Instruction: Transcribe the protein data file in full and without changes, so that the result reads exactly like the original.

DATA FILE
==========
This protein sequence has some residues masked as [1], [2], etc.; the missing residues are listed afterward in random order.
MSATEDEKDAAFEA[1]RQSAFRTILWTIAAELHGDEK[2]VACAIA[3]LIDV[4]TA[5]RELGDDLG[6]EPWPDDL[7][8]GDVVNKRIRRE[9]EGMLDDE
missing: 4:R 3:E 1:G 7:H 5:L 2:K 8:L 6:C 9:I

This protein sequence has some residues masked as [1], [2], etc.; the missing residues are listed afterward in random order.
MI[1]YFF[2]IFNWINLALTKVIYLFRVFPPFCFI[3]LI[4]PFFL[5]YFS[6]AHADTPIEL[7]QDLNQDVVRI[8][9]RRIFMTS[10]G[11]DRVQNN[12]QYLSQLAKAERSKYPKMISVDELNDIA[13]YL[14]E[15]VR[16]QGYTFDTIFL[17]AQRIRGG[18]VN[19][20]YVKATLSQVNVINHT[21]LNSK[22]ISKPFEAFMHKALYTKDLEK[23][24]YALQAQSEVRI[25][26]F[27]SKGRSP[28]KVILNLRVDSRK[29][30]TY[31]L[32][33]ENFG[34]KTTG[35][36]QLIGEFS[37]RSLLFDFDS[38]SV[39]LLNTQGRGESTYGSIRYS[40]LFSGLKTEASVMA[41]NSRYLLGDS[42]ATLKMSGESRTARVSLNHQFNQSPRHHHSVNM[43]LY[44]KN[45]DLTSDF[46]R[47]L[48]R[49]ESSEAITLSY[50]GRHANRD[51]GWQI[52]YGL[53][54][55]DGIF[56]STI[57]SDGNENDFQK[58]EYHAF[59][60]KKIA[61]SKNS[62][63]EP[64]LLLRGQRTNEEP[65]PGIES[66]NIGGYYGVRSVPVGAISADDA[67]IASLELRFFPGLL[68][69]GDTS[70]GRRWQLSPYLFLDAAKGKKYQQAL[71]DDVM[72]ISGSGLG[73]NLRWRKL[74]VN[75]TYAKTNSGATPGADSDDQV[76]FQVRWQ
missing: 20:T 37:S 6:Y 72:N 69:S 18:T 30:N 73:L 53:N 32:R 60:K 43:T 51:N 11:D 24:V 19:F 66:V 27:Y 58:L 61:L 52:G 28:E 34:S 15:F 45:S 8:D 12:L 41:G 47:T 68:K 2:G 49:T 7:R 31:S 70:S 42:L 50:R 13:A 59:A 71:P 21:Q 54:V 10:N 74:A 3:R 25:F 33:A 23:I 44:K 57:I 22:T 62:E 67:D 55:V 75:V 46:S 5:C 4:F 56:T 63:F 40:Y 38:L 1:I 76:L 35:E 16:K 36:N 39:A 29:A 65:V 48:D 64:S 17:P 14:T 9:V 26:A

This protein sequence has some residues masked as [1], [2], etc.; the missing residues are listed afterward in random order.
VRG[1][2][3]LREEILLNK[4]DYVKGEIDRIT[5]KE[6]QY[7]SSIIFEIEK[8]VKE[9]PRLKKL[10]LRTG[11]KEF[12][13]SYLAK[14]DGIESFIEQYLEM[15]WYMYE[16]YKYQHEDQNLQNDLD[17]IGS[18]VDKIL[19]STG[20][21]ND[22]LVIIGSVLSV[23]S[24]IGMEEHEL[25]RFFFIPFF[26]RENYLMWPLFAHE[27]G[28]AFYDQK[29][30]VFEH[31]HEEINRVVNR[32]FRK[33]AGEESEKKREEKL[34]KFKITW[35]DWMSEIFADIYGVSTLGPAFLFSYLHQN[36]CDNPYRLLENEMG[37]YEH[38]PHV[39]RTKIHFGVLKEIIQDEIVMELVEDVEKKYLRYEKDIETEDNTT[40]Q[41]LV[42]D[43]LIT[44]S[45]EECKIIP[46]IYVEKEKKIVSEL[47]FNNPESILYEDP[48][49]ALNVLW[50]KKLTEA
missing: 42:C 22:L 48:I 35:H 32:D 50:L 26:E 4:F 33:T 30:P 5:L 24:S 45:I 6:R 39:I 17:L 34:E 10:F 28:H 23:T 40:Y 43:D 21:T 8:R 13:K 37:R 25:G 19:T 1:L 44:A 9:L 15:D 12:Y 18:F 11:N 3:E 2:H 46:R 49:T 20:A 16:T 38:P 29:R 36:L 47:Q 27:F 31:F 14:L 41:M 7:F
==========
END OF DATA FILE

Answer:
This protein sequence has some residues masked as [1], [2], etc.; the missing residues are listed afterward in random order.
MSATEDEKDAAFEA[1]RQSAFRTILWTIAAELHGDEK[2]VACAIA[3]LIDV[4]TA[5]RELGDDLG[6]EPWPDDL[7][8]GDVVNKRIRRE[9]EGMLDDE
missing: 4:R 3:E 1:G 7:H 5:L 2:K 8:L 6:C 9:I

This protein sequence has some residues masked as [1], [2], etc.; the missing residues are listed afterward in random order.
MI[1]YFF[2]IFNWINLALTKVIYLFRVFPPFCFI[3]LI[4]PFFL[5]YFS[6]AHADTPIEL[7]QDLNQDVVRI[8][9]RRIFMTS[10]G[11]DRVQNN[12]QYLSQLAKAERSKYPKMISVDELNDIA[13]YL[14]E[15]VR[16]QGYTFDTIFL[17]AQRIRGG[18]VN[19][20]YVKATLSQVNVINHT[21]LNSK[22]ISKPFEAFMHKALYTKDLEK[23][24]YALQAQSEVRI[25][26]F[27]SKGRSP[28]KVILNLRVDSRK[29][30]TY[31]L[32][33]ENFG[34]KTTG[35][36]QLIGEFS[37]RSLLFDFDS[38]SV[39]LLNTQGRGESTYGSIRYS[40]LFSGLKTEASVMA[41]NSRYLLGDS[42]ATLKMSGESRTARVSLNHQFNQSPRHHHSVNM[43]LY[44]KN[45]DLTSDF[46]R[47]L[48]R[49]ESSEAITLSY[50]GRHANRD[51]GWQI[52]YGL[53][54][55]DGIF[56]STI[57]SDGNENDFQK[58]EYHAF[59][60]KKIA[61]SKNS[62][63]EP[64]LLLRGQRTNEEP[65]PGIES[66]NIGGYYGVRSVPVGAISADDA[67]IASLELRFFPGLL[68][69]GDTS[70]GRRWQLSPYLFLDAAKGKKYQQAL[71]DDVM[72]ISGSGLG[73]NLRWRKL[74]VN[75]TYAKTNSGATPGADSDDQV[76]FQVRWQ
missing: 20:T 37:S 6:Y 72:N 69:S 18:T 30:N 73:L 53:N 32:R 60:K 43:T 51:N 11:D 24:V 19:F 66:V 27:Y 58:L 61:L 52:G 28:E 34:S 15:F 45:S 8:D 12:L 41:G 47:T 68:K 2:G 49:T 7:R 31:S 70:S 42:L 50:R 13:A 59:A 71:P 21:Q 54:V 10:N 74:A 3:R 25:F 33:A 23:I 44:K 57:I 22:T 62:E 67:D 55:V 75:V 46:S 5:C 4:F 56:T 63:F 40:Y 38:L 1:I 76:L 35:E 16:K 36:N 39:A 29:A 65:V 48:D 64:S 17:P 14:T 9:V 26:A

This protein sequence has some residues masked as [1], [2], etc.; the missing residues are listed afterward in random order.
VRG[1][2][3]LREEILLNK[4]DYVKGEIDRIT[5]KE[6]QY[7]SSIIFEIEK[8]VKE[9]PRLKKL[10]LRTG[11]KEF[12][13]SYLAK[14]DGIESFIEQYLEM[15]WYMYE[16]YKYQHEDQNLQNDLD[17]IGS[18]VDKIL[19]STG[20][21]ND[22]LVIIGSVLSV[23]S[24]IGMEEHEL[25]RFFFIPFF[26]RENYLMWPLFAHE[27]G[28]AFYDQK[29][30]VFEH[31]HEEINRVVNR[32]FRK[33]AGEESEKKREEKL[34]KFKITW[35]DWMSEIFADIYGVSTLGPAFLFSYLHQN[36]CDNPYRLLENEMG[37]YEH[38]PHV[39]RTKIHFGVLKEIIQDEIVMELVEDVEKKYLRYEKDIETEDNTT[40]Q[41]LV[42]D[43]LIT[44]S[45]EECKIIP[46]IYVEKEKKIVSEL[47]FNNPESILYEDP[48][49]ALNVLW[50]KKLTEA
missing: 42:C 22:L 48:I 35:H 32:D 50:L 26:E 4:F 33:T 30:P 5:L 24:S 45:I 6:R 39:I 17:L 34:E 10:F 28:H 23:T 40:Y 43:D 21:T 8:R 13:K 37:R 25:G 19:T 1:L 44:A 9:L 15:D 12:Y 18:F 11:N 3:E 2:H 46:R 49:T 20:A 16:T 38:P 29:R 36:L 47:Q 27:F 31:F 14:L 41:M 7:F